A QUICK HISTORY OF FILM IN FORT LEE, NJ
Broadway actor and Coytesville resident Maurice Barrymore threw a benefit to raise money to build a firehouse for Company #2 on Washington Avenue in Coytesville. His son, John, age 18, makes his acting debut at this benefit. Barrymore also ran another fundraiser for the purchase of uniforms for Company #2.
Thomas Edison’s Rescued from an Eagle’s Nest shot on location on the Fort Lee Palisades. Film features D.W. Griffith’s first starring role as an actor, having appeared in bit parts in several films now identified.
Early “slapstick” comedy, Biograph’s The Curtain Pole (directed by D.W. Griffith and featuring Mack Sennett), shot on streets of Fort Lee (Main Street).
IMP (Independent Motion Picture Company, which later joined with other independents to form Universal) shot first film on location in Coytesville, Hiawatha.
D.W. Griffith directed Mary Pickford in The Lonely Villa in Fort Lee. The film embodied Griffith’s first sophisticated use of the technique of “cross cutting”, or the cut-back, to build tension.
Champion Film Company, first permanent film studio in Fort Lee-Coytesville area, became New Jersey’s busiest production center. Located in remote area of Coytesville, north of Fort Lee, to evade Motion Picture Patents Company Trust detectives. Champion was one of the companies that joined in the founding of Universal Film Manufacturing Company in 1912 (Carl Laemmle was the moving force behind this and served as head of Universal Studios until 1936).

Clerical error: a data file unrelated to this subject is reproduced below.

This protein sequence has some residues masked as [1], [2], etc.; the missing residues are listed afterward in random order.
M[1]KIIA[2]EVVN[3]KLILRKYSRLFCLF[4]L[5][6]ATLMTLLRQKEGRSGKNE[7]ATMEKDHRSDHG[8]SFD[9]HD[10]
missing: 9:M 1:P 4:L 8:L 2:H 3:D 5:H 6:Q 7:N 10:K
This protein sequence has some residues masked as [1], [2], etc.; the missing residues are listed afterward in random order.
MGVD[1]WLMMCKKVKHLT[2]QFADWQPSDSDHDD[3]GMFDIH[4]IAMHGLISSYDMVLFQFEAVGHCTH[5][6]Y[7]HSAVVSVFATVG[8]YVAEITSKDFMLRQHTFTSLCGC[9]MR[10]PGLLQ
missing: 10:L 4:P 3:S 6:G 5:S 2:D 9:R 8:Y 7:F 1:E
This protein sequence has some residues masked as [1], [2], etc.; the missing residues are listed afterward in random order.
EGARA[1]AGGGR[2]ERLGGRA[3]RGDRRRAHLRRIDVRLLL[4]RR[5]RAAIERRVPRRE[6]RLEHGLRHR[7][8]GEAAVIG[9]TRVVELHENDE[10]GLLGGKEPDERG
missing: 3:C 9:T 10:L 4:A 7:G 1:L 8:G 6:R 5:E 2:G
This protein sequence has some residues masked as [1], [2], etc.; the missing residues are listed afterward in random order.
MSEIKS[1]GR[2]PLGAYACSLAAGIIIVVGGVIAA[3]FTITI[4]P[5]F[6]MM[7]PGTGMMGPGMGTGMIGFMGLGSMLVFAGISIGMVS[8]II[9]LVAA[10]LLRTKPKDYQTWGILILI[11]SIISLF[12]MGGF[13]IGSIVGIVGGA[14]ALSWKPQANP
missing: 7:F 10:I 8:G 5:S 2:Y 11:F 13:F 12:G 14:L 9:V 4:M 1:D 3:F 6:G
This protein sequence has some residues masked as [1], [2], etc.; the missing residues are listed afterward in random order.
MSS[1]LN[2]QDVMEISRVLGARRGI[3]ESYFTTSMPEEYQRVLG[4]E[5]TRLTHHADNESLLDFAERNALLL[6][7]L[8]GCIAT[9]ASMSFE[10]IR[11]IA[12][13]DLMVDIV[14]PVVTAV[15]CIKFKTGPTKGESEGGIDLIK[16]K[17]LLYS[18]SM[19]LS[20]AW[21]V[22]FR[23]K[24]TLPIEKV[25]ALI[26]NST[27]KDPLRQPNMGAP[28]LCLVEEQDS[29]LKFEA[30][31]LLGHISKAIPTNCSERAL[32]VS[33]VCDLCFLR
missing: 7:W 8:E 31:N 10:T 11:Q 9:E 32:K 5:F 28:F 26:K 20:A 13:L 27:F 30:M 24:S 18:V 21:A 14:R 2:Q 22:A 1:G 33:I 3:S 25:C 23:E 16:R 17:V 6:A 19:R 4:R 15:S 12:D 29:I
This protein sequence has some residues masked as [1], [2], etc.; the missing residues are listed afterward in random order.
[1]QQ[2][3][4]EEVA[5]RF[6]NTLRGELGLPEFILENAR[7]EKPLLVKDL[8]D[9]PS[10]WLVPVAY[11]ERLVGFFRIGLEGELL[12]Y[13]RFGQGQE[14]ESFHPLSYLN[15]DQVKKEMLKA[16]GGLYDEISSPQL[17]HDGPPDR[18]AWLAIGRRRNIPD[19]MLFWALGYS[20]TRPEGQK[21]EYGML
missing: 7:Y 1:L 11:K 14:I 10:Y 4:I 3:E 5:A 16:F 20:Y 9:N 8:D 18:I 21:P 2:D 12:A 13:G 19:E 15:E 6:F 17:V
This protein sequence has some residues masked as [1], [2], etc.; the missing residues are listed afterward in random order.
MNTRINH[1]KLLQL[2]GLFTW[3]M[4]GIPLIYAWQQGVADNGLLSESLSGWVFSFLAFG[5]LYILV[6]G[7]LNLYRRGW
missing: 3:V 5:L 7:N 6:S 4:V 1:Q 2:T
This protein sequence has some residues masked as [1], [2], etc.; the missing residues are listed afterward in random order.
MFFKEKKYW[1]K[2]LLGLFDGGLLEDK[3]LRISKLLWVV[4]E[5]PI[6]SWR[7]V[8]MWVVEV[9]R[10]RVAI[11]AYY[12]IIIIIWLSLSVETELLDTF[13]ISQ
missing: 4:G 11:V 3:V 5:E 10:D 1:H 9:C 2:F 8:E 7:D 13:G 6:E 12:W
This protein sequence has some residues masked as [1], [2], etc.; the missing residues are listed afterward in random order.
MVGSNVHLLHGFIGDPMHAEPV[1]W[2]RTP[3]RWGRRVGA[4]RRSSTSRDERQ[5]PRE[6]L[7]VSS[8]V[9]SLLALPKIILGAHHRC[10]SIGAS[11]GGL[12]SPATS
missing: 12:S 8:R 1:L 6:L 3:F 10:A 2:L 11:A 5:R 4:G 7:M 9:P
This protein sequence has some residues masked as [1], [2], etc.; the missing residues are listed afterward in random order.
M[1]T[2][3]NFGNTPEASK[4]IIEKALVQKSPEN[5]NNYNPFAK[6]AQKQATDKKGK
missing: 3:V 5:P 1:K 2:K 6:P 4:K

The Battle shot in Coytesville on Hammett’s Hill. Directed by D.W. Griffith, film featured many Biograph stars including a young Lionel Barrymore. (A restored German print of The Battle was screened at the October 2001 Pordenone Film Festival in Italy, and the Giornate del Cinema Muto in Sacile also screened a reconstructed version in 2000.)
D.W. Griffith directed Mary Pickford, Lionel Barrymore, Dorothy Gish, and Lillian Gish in the Anita Loos-scripted The New York Hat, shot on Washington Avenue in Coytesville and Main Street in Fort Lee.
Famous “vamp” actress Theda Bara made her movie debut in A Fool There Was, filmed at the Fox/Willat Studio on Linwood Avenue.
Les Miserables, a Fox Studio production, featured the largest outdoor set ever built in Fort Lee. This studio also produced the epic Tale of Two Cities in 1917. (Film has long been considered lost, but a copy has recently been found in Warsaw, Poland by Commission member Richard Koszarski; the FLFC is currently negotiating to have the film brought to the United States so that it can fund restoration.)
Pioneer African-American filmmaker Oscar Micheaux shoots Within Our Gates in Fort Lee, presenting the flip side of Griffith’s 1915 The Birth of a Nation by presenting the black perspective.
Marx Brothers appeared in their first film, Humor Risk, shot in Fort Lee. Film had one screening in the Bronx and was lost soon thereafter. Groucho Marx claimed in the 1970s that he would pay thousands to get the film back.
On August 13, WRNY in Coytesville became the first station to broadcast a television image, a 1.5 inch square image of a woman’s face, to New York City, where it is viewed by 500 people.
As a result of stricter fire laws in effect in Manhattan after the Pathé studio burned down, RKO moved production of W.C. Fields’ first “talkie”, The Golf Specialist, from its 24th Street studio to the Ideal Studio in Hudson Heights.
The Exile, first all “talkie” African-American film, shot by Oscar Micheaux at Metropolitan Studios in Fort Lee.
First “talking” version of Alice in Wonderland, starring Ruth Gilbert, filmed at Metropolitan Studios.
20th Century Fox returns to town of its birth to shoot interiors for the film noir classic Kiss of Death at Holy Angels Academy, across the street from its old studio.
Oscar Micheaux shoots his final film, The Betrayal, in Fort Lee.